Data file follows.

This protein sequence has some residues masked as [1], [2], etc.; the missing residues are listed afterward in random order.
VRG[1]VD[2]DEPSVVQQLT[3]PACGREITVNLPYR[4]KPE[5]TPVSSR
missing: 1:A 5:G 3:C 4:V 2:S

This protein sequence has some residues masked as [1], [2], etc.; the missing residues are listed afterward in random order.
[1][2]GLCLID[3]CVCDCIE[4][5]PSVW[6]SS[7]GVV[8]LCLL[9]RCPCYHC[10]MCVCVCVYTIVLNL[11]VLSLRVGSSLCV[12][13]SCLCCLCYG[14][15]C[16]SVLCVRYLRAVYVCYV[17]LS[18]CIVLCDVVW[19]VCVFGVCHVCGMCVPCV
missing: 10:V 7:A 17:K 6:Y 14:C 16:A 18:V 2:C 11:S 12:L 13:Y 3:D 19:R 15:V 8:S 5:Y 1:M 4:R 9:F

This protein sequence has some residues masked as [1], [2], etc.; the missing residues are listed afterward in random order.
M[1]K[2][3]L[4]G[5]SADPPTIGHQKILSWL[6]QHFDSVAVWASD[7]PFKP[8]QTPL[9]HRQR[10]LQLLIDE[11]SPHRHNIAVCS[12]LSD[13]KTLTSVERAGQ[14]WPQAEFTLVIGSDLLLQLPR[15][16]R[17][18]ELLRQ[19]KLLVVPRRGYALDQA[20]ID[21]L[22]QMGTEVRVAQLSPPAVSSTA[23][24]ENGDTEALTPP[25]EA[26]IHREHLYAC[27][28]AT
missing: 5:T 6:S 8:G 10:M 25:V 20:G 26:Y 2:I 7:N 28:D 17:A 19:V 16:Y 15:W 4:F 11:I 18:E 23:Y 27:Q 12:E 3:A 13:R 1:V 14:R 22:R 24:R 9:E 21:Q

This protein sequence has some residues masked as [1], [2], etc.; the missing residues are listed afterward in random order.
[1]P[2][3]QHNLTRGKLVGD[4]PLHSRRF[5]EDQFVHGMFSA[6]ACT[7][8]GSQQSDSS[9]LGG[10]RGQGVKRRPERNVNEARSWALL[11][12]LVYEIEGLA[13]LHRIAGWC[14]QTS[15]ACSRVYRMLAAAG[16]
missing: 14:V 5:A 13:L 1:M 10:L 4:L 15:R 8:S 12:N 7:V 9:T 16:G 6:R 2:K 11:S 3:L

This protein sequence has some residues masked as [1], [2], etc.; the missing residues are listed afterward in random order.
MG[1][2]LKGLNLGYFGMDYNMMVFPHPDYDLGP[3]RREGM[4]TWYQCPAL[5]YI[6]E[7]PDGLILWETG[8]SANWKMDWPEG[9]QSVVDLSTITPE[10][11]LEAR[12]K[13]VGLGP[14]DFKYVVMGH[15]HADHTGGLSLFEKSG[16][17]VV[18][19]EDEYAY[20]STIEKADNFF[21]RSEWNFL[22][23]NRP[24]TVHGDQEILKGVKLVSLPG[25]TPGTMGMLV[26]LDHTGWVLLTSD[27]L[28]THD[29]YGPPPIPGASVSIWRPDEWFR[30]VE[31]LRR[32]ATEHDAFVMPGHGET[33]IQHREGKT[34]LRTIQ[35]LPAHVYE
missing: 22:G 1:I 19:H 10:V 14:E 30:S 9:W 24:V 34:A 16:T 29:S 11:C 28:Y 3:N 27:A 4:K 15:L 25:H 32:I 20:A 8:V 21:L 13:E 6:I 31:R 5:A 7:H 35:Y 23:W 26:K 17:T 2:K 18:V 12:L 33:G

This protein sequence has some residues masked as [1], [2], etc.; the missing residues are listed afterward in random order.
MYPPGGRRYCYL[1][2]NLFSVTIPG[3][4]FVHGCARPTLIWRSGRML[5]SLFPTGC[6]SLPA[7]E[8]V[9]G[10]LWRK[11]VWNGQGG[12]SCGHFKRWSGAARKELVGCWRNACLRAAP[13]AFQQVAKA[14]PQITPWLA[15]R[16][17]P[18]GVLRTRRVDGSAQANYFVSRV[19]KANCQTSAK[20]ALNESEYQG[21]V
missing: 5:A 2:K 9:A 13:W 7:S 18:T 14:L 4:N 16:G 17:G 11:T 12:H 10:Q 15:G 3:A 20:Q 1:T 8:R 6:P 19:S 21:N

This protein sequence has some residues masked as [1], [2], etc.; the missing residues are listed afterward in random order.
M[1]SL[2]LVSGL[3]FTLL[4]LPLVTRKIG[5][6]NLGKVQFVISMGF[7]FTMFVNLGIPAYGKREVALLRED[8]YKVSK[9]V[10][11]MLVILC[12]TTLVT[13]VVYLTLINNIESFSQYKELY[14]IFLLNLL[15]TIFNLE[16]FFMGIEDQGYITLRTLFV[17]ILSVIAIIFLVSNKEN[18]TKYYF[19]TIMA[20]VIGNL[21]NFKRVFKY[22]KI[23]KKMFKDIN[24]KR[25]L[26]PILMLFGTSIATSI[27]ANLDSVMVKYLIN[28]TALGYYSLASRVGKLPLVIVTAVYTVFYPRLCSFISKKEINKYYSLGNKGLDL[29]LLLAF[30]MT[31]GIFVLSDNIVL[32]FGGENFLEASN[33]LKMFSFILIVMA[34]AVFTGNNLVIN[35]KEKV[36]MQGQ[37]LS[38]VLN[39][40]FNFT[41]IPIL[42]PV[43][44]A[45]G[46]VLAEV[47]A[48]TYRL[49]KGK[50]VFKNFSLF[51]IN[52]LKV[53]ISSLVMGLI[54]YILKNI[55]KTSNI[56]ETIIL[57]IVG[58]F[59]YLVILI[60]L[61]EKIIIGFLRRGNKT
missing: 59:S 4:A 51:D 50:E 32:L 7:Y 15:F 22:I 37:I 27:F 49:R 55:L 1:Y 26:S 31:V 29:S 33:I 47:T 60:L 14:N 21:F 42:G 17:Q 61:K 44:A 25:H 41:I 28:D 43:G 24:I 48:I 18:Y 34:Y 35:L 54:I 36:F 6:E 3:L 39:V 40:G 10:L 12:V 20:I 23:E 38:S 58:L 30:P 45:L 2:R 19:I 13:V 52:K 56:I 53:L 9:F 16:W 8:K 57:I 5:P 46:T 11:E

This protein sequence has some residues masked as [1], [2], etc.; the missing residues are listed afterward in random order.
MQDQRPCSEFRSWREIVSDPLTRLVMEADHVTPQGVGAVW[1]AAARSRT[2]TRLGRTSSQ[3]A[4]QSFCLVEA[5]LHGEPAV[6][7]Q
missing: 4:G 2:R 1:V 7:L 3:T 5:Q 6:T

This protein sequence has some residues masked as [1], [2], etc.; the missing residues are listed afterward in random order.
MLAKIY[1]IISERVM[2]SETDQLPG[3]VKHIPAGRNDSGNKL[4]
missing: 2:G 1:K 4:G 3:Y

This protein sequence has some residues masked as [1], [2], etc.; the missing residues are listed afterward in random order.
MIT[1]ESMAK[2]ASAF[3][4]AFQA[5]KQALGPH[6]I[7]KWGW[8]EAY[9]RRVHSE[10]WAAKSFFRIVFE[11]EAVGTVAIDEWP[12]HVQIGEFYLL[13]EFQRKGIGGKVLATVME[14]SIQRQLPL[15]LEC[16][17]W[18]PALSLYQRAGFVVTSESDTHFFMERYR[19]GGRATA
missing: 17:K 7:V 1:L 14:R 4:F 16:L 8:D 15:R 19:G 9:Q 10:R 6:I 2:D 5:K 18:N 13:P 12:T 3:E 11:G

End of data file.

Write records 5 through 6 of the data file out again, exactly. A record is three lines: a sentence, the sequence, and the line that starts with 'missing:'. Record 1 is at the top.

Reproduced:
This protein sequence has some residues masked as [1], [2], etc.; the missing residues are listed afterward in random order.
MG[1][2]LKGLNLGYFGMDYNMMVFPHPDYDLGP[3]RREGM[4]TWYQCPAL[5]YI[6]E[7]PDGLILWETG[8]SANWKMDWPEG[9]QSVVDLSTITPE[10][11]LEAR[12]K[13]VGLGP[14]DFKYVVMGH[15]HADHTGGLSLFEKSG[16][17]VV[18][19]EDEYAY[20]STIEKADNFF[21]RSEWNFL[22][23]NRP[24]TVHGDQEILKGVKLVSLPG[25]TPGTMGMLV[26]LDHTGWVLLTSD[27]L[28]THD[29]YGPPPIPGASVSIWRPDEWFR[30]VE[31]LRR[32]ATEHDAFVMPGHGET[33]IQHREGKT[34]LRTIQ[35]LPAHVYE
missing: 22:G 1:I 19:H 10:V 14:E 30:S 9:W 24:V 34:A 16:T 29:S 11:C 28:Y 3:N 27:A 4:K 15:L 25:H 32:I 20:A 8:V 21:L 13:E 6:I 31:R 5:A 7:H 35:Y 23:W 26:K 17:T 2:K 18:V 12:L 33:G

This protein sequence has some residues masked as [1], [2], etc.; the missing residues are listed afterward in random order.
MYPPGGRRYCYL[1][2]NLFSVTIPG[3][4]FVHGCARPTLIWRSGRML[5]SLFPTGC[6]SLPA[7]E[8]V[9]G[10]LWRK[11]VWNGQGG[12]SCGHFKRWSGAARKELVGCWRNACLRAAP[13]AFQQVAKA[14]PQITPWLA[15]R[16][17]P[18]GVLRTRRVDGSAQANYFVSRV[19]KANCQTSAK[20]ALNESEYQG[21]V
missing: 5:A 2:K 9:A 13:W 7:S 18:T 14:L 4:N 16:G 17:G 11:T 12:H 10:Q 15:G 3:A 20:Q 1:T 8:R 6:P 19:S 21:N